A servant walks through the salons, offering rather elegant notes that are invites from the king to attend the banquet that evening. Montespan is in the gardens, telling a servant to send word to her dressmaker in Paris, plus a dude that makes fireworks. What is she planning? “The queen of Versailles, that’s what he called me. And I am going to show him how queens welcome home their kings.” She pauses, glances up to a window where Louis is creeping, she smiles at him then moves along.  Louis’ expression is not at all happy.

creeper Louis.

We are now in a room with Louis and Bossuet and the priest is talking about heartening news. Well, Louis must have buckled under religious guilt, then. Louis: “I shall not be deaf to your advice again.” Oui. Oh, and apparently in three weeks Easter is going to be celebrated…. So we are definitely in late March. The year, I assume, is 1674.  But the writers play so loose and fluid with the dates and the historical events I could very well be wrong. Louis is to receive communion and Bossuet is practically clapping his hands at what Louis’ new getting of religion means. He asks Louis what he’s going to do about “the obvious object of his previous affection.” Louis plans to forget her. And hurrah, the Lord will forgive her, Bossuet assures the king. In return, Louis insists on the church’s support with his war against the Dutch. He plans to wipe out the “Protestant scurge” and have a glorious Catholic country of enlightenment.

Back to Liselotte where she is getting bled because yeah, 17th century medicine (as I’ve mentioned in my Season 1 reviews) pretty much sucks. Apparently the blood has been contaminated, she needs to be purged, then given a blood transfusion from another species so the humours can be returned to their normal state.

*historical note Okay, so the first blood transfusion was in the early 1660s and dogs were used. Then Jean-Baptiste Denys, Louis personal physician at the time, performed a sheep-to-human transfusion in 1667 and the boy survived. But the third time was bad, and the man – a Baron Gustaf Bonde – died. Denys was arrested, put on trial and the whole practice outlawed. In 1670. So if I was to nitpick here (who, me?) they are performing an illegal procedure. I dunno, is it just me or are they putting stuff in just to show the audience how crude and behind the times 17th century medicine was? The blood letting, the transfusion, the treating of fevers and ailments with leeches, the smoking of rooms….

Anyway, Philippe grabs the doctor on the way out and the man says that yes, he thinks she has been poisoned. Nausea, vomiting, general feeling of weakness…. OMG COME ON! If Claudine were here she would know EXACTLY what ails Liselotte. And with those symptoms, it ain’t poisoning. Is bleeding the best course of treatment? Philippe asks. Yes, the doctor says. Then Philippe goes suddenly a bit crazy and grabs the doctor by the throat and says: “you better pray that you’re right. Because if you’re not, and something happens to her, I’m going to stick that quill right through your eye.” Then he storms off and through the rooms. Right in to see the Chevalier.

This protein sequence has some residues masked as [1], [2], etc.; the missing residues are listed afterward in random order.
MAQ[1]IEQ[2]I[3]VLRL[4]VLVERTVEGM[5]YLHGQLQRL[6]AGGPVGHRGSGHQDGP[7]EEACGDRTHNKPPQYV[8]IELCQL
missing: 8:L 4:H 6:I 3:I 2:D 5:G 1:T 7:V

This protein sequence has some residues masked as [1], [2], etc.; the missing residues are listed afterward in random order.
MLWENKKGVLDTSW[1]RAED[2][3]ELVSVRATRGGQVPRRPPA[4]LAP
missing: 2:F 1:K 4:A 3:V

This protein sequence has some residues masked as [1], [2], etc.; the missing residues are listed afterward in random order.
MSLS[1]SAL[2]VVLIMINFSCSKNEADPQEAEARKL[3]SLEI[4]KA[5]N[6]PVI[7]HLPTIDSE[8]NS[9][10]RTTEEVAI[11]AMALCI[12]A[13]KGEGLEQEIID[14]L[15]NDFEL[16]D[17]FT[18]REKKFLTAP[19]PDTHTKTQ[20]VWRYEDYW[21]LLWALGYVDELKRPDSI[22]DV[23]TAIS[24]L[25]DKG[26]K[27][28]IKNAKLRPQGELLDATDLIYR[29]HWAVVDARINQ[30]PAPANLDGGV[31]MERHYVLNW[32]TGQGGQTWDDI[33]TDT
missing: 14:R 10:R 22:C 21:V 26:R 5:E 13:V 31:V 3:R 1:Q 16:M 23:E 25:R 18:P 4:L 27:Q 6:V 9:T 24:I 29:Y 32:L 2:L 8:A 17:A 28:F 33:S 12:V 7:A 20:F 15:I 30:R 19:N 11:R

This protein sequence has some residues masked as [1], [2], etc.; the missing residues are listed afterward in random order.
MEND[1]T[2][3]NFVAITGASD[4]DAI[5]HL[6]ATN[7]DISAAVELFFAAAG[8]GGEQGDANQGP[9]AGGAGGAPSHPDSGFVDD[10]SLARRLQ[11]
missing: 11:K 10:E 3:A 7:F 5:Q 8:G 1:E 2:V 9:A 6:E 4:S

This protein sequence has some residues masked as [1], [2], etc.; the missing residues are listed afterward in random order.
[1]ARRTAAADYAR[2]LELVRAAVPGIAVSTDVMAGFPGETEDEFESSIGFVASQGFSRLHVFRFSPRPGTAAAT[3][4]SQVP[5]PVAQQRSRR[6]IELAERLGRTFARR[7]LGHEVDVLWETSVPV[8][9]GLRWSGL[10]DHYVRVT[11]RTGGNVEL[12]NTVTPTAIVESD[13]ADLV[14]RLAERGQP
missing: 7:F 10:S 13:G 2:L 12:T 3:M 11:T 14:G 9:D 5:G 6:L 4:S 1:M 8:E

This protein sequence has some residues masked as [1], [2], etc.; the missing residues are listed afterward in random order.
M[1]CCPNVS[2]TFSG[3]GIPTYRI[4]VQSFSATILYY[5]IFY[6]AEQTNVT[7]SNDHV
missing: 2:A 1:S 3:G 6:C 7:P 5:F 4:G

“Was it you?”


Philippe goes on. “How did you do it? Did you slip poison into her wine?”

Okay, now this is getting ridiculous and I have no idea why these two are continuing to stay together. This accusation is echoing what happened, historically, to Philippe’s first wife. The court gossip was full of it, and the popular theory was the Chevalier got the Marquis d’Effiat to poison Henriette’s chicory water, even though he was in exile in Rome at the time, plus no one could quite agree if Philippe himself was involved or not. Montespan’s memoirs (actually not written by her) even mention it as fact.

sad Philippe 🙁

But on to the dialogue.
The Chevalier: (abruptly stands) What are you talking about?
Philippe: My wife! She has been poisoned and I think I know who did it.
The Chevalier: Don’t be ridiculous!
Philippe: You yourself said you would declare war on her.
The Chevalier: (disbelieving snort) I may dislike her clothes. I may mock her. I may hate her from stealing you from me. And in the dark of night I have wished her dead. But I wouldn’t go so far as to MAKE her dead.

Then Philippe gasps a little, tears well up and he kind of looks a little shocked and incredulous. He says sorry, and the Chevalier looks pained and hurt and also a bit ‘who are you? I don’t know what you have become’ as he replies: “You should be,” before he slowly walks away and Philippe watches him go, then angrily slams a hand on the table. And you know what? I am TOTALLY with the Chevalier on this one.

The chevalier’s expression reflects all the confusion and disgust I feel.

Do they not know each other AT ALL? What happened to that understanding and trust they had? The love? What they’d both gone through in Season 1, not to mention Ep2 ? UGH. (it gets worse. So much worse….)